History in the Making: Alexander McQueen’s Iconic Skull Scarf

Alexander McQueen’s iconic silk skull-print scarf (you know, the one featured in every major magazine) has been oh-so-coveted since the day it debuted. Here, discover how the celebrated accessory – and its label – came to be such an It-crowd staple.

How to Wear the Iconic Skull Scarf

1992: British designer Lee Alexander McQueen graduates from the prestigious MA course at Central Saint Martins College of Arts and Design, London.

1993: He presents his first collection, Taxi Driver, under his namesake label Alexander McQueen on a clothing rack at The Ritz London.

2003: Ten years after making his debut, Lee introduces the iconic skull-print scarf in his Spring/Summer 2003 Collection.

2013: To celebrate the scarf’s ten-year anniversary, the label taps British artist Damien Hirst to create a 30-piece limited-edition line.

Today: Available in over 60 color combinations, the original skull scarf has solidified itself as a fashion-fanatic must-have – adding a little edge to outfits everywhere.

Our 10 Ways to Wear: The Lightweight Scarf Boutique opens Friday, March 21, at 3PM ET.

By Brianna Lapolla, Staff Writer

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March 21, 2014

Covet This: A New Take on McQueen’s Skull Scarf

Lovers of Alexander McQueen’s iconic skull scarf, heads up: to celebrate the accessory’s 10th anniversary, the brand has teamed up with fellow British designer Damien Hirst to launch an exclusive line of skull-inspired scarves.

The 30-piece collection will blend McQueen’s skull imagery with (drumroll) bugs.

It works, we promise. See?

Skull Scarf

Image via Fashionista

The line is available in-stores and on alexandermcqueen.com starting this Friday, November 15. Which means, Mom – hint, hint – that’s more than enough time for you to purchase one and put a bow on it.

Okay, fine. A girl can dream.

Read more about the collab at Fashionista.

By Joanna Berliner, Editor

Are you excited? Tweet us at @ruelala and let us know.

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November 13, 2013

Instant Inspiration: 5 Pinterest Boards We Can’t Get Enough Of

A Tuesday roundup of our recent Pinterest obsessions

Paris Fashion Week is about to bid us all adieu. Tear. So let’s take a moment to fall in love (again) with each of these fashion greats.

1. We could say a lot of things about Alexander McQueen but, for now, we’ll just say this: hauntingly beautiful.

2. Can we have a closet full of Lanvin? We promise we’ll take good care of it.

3. Valentino. Because if Jackie O loved it, so do we.

4. Let’s be real. Is there any fashion logo more iconic than Chanel‘s “CC”?

5. We adore Christian Dior. (Who doesn’t?)

Can’t get enough Pinterest inspiration? Check out past boards that caught our eye.  

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October 1, 2013

The Bad Boys of Fashion: 4 Edgy Designers We Can’t Get Enough Of

Sometimes, being bad just feels good – and it’s a sentiment that’s never more present than in the fashion world. From provocative ad campaigns to sartorial gambles, when it comes to this industry, the edgier you are the better. Just check out a few of our favorite bad boy designers (and try not to swoon).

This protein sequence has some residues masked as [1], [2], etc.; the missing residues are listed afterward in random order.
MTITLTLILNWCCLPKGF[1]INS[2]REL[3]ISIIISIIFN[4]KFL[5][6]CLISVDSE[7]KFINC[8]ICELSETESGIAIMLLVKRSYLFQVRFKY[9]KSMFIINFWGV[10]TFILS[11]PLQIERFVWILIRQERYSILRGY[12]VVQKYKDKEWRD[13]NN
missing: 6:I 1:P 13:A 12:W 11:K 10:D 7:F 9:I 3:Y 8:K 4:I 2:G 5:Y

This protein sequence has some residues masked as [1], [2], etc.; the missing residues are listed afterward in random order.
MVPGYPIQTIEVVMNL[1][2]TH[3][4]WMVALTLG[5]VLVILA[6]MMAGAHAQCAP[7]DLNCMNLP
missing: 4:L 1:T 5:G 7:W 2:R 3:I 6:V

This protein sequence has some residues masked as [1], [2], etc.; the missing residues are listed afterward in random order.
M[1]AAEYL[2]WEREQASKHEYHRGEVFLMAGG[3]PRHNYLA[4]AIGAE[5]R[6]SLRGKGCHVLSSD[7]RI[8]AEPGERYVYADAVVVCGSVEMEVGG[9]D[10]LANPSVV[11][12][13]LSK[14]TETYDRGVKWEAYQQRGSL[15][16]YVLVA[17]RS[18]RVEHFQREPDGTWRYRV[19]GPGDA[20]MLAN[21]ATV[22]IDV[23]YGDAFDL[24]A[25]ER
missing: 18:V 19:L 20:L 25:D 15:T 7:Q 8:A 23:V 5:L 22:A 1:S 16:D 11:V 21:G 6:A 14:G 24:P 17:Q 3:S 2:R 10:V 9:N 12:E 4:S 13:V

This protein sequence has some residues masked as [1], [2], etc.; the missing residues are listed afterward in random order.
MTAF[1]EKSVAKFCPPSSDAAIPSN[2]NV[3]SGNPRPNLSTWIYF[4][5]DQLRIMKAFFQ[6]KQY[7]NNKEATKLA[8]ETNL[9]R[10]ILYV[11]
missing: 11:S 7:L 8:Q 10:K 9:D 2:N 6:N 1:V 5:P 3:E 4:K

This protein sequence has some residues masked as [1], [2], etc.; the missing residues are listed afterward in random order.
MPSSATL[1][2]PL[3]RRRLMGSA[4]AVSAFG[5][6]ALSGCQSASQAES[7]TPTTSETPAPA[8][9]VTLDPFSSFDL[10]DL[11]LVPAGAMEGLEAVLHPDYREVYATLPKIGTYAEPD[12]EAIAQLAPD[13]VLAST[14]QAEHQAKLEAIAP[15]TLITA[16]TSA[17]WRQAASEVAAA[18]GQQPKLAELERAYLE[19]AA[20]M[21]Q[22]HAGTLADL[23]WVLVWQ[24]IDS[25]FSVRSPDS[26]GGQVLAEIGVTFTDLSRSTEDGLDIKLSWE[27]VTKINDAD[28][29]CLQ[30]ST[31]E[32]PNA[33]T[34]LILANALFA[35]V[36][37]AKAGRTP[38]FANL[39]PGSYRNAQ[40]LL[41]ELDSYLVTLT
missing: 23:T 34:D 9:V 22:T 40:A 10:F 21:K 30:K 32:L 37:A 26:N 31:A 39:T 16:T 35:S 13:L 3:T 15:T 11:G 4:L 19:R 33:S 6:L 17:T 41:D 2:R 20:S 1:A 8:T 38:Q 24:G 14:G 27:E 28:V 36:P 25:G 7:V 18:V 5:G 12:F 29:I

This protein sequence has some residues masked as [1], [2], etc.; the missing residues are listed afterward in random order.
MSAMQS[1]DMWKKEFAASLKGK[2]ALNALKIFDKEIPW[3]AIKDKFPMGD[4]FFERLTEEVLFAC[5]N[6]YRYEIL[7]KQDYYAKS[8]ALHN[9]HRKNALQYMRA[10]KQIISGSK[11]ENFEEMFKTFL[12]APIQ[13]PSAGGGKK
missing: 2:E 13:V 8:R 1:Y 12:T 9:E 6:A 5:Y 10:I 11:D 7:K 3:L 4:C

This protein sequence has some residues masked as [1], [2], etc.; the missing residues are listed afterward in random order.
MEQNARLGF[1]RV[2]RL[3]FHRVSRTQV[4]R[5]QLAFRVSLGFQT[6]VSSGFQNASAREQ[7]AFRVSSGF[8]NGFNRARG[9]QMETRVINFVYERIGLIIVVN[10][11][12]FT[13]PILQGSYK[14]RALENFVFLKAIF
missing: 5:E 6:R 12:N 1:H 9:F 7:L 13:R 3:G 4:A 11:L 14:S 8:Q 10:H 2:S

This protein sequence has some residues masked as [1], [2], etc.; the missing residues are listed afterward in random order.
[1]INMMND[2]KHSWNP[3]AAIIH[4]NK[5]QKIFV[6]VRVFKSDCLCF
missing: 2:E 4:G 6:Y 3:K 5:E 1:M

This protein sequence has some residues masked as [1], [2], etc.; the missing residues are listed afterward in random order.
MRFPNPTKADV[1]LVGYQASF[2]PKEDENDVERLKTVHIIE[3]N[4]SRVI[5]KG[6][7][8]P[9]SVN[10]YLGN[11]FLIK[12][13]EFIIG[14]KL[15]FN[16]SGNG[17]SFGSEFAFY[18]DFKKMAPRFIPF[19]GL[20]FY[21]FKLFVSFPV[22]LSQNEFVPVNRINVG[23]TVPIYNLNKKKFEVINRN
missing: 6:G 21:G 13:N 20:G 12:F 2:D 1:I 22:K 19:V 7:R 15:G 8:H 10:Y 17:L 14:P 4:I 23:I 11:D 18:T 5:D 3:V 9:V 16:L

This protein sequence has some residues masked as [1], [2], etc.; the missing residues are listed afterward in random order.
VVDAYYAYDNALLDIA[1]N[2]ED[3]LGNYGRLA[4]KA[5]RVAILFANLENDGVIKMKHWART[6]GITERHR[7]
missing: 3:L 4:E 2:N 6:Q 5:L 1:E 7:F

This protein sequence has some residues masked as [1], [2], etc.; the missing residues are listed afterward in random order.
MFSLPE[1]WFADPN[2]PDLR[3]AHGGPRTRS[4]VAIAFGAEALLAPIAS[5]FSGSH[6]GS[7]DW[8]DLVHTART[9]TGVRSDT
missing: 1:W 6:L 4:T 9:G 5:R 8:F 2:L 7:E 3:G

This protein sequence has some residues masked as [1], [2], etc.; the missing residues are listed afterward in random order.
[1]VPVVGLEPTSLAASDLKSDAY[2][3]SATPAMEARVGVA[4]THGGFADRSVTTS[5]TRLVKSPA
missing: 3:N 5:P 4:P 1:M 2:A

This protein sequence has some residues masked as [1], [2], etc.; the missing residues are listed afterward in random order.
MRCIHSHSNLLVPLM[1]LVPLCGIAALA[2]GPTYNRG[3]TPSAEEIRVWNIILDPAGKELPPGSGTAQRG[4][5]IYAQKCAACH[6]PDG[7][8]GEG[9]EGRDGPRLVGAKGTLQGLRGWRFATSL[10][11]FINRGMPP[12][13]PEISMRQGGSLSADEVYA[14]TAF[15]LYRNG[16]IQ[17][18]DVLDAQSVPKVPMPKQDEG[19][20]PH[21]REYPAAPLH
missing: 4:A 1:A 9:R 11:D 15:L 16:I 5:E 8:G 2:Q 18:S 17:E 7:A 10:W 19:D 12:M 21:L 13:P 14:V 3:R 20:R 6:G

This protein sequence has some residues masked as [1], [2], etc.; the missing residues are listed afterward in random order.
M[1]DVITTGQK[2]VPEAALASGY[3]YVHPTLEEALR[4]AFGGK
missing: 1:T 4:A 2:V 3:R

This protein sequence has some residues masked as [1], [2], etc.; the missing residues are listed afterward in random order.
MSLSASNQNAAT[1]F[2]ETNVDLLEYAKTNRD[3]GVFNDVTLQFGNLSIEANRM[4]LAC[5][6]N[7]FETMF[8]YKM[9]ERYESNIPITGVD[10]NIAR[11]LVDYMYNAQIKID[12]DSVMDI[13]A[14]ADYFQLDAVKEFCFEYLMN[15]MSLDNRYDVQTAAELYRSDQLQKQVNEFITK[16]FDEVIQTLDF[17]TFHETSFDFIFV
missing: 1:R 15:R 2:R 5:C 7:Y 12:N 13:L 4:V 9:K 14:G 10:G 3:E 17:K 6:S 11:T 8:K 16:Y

Marc Jacobs: Jacobs introduced his namesake line in 1986 and went on to become the youngest designer ever to win the CFDA Perry Ellis Award for New Fashion Talent.
Bad-Boy Cred: Known as America’s bad boy of fashion, Jacobs boasts over 30 tattoos (one being SpongeBob) and constantly makes waves at Fashion Week with his use of unexpected models and backward runway shows. What he’ll do next is anyone’s guess.

Alexander McQueen: The late McQueen’s first collection debuted in 1994 and was bought in its entirety by fashion editor Isabella Blow. After the designer’s untimely death in 2010, Sarah Burton took over as the new Creative Director.
Bad-Boy Cred: McQueen dropped out of school at 16 to pursue a career in fashion. He was known for his unconventional designs and runway shock tactics. Case in point: during his S/S 1999 show, model Shalom Harlow stood on a turntable while robots spray-painted her dress.

Jean Paul Gaultier: After working for Pierre Cardin and Jean Patou, Gaultier set out to create his own womenswear line, and his first couture collection debuted in 1997. From 2004 to 2010, he served as the head womenswear designer of Hermès.
Bad-Boy Cred: His nickname is “Enfant Terrible,” which translates to “terrible child.” In 1990, the designer – known for challenging the standard views of fashion – collaborated with Madonna to create her infamous cone bra.

Nicola Formichetti: An Italian/Japanese fashion director and editor, Formichetti is most widely known as the new artistic director of DIESEL. In 2010 he was awarded the Isabella Blow Award for Fashion Creator.
Bad-Boy Cred: The motto of the man who created Lady Gaga’s infamous meat dress? “F*** fashion, because I love it so much I want to destroy it and start again and keep it fresh.”

Shop our favorite bad-boy designers with our Bad Boys of Fashion: Featuring Alexander McQueen Boutique, which opened Wednesday, April 24, at 11AM ET.

By Keriann Coffey, Associate Blog Editor

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April 24, 2013